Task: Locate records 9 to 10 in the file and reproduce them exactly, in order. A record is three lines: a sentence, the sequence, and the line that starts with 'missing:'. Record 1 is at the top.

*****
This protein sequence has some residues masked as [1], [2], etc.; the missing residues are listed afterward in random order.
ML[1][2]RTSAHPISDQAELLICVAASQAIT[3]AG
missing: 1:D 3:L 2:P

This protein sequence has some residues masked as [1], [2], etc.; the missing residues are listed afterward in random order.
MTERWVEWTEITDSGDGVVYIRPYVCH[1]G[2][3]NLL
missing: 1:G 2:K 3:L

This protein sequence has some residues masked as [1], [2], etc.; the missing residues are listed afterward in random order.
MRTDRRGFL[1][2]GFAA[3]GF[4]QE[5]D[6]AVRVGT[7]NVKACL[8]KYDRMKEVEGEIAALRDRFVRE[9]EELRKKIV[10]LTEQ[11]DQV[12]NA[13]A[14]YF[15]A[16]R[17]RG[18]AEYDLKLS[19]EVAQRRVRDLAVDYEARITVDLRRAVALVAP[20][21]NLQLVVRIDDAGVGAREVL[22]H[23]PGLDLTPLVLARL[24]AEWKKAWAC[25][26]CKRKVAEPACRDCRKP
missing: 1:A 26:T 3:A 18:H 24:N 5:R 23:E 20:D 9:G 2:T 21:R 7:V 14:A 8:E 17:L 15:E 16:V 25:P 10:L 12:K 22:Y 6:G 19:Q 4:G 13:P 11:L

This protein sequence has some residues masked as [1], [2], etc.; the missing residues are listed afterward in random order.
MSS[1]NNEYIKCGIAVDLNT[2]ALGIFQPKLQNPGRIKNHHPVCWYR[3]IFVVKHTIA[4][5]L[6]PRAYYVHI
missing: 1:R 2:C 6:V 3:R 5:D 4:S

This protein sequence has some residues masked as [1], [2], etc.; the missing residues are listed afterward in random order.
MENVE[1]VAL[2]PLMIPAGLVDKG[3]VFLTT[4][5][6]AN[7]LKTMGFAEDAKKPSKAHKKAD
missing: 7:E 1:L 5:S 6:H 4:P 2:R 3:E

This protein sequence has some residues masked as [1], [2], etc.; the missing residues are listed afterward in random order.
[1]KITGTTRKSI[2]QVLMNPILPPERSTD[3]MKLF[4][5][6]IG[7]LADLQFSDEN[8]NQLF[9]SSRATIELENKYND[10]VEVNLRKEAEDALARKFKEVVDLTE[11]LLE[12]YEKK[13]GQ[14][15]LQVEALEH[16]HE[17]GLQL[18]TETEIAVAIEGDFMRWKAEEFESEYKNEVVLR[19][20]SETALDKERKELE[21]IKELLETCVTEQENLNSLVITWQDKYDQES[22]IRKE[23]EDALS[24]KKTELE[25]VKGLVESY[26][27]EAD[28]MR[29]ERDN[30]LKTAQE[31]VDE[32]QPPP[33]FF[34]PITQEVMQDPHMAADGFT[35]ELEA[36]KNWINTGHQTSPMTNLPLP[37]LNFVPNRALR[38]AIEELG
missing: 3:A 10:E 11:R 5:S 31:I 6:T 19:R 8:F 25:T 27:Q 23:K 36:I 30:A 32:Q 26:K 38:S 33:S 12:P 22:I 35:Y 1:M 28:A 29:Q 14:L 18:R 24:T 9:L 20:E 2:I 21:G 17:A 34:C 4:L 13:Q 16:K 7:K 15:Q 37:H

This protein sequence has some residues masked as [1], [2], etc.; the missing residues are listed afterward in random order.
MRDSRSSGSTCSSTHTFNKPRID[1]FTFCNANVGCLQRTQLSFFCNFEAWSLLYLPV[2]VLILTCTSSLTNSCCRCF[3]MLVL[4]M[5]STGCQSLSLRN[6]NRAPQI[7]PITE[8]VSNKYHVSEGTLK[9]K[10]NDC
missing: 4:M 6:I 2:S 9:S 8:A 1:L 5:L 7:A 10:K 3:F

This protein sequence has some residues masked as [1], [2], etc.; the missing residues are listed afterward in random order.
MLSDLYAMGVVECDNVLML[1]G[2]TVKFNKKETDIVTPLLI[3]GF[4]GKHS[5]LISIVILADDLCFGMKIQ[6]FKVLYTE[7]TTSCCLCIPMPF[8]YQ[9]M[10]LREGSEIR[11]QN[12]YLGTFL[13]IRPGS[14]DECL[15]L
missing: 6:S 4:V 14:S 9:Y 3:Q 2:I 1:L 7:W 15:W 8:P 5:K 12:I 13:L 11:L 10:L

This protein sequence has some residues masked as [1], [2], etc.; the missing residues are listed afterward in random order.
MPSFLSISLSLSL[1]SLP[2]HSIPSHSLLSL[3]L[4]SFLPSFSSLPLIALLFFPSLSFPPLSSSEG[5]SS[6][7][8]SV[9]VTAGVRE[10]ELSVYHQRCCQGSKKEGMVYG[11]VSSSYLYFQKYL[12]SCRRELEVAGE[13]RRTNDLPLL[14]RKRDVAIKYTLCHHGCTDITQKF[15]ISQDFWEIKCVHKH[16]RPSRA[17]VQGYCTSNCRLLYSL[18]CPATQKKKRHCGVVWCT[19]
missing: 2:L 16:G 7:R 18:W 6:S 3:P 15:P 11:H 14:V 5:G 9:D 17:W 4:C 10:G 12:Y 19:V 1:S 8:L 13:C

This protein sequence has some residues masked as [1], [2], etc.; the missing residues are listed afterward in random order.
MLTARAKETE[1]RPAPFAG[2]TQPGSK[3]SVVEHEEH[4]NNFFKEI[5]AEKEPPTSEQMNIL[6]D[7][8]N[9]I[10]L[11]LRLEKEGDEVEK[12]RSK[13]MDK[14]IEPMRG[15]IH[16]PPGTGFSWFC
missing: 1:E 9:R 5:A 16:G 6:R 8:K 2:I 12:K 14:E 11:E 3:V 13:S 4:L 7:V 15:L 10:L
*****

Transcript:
This protein sequence has some residues masked as [1], [2], etc.; the missing residues are listed afterward in random order.
MPSFLSISLSLSL[1]SLP[2]HSIPSHSLLSL[3]L[4]SFLPSFSSLPLIALLFFPSLSFPPLSSSEG[5]SS[6][7][8]SV[9]VTAGVRE[10]ELSVYHQRCCQGSKKEGMVYG[11]VSSSYLYFQKYL[12]SCRRELEVAGE[13]RRTNDLPLL[14]RKRDVAIKYTLCHHGCTDITQKF[15]ISQDFWEIKCVHKH[16]RPSRA[17]VQGYCTSNCRLLYSL[18]CPATQKKKRHCGVVWCT[19]
missing: 2:L 16:G 7:R 18:W 6:S 3:P 15:P 11:H 14:V 5:G 9:D 17:W 4:C 10:G 12:Y 19:V 1:S 8:L 13:C

This protein sequence has some residues masked as [1], [2], etc.; the missing residues are listed afterward in random order.
MLTARAKETE[1]RPAPFAG[2]TQPGSK[3]SVVEHEEH[4]NNFFKEI[5]AEKEPPTSEQMNIL[6]D[7][8]N[9]I[10]L[11]LRLEKEGDEVEK[12]RSK[13]MDK[14]IEPMRG[15]IH[16]PPGTGFSWFC
missing: 1:E 9:R 5:A 16:G 6:R 8:K 2:I 12:K 14:E 11:E 3:V 13:S 4:L 7:V 15:L 10:L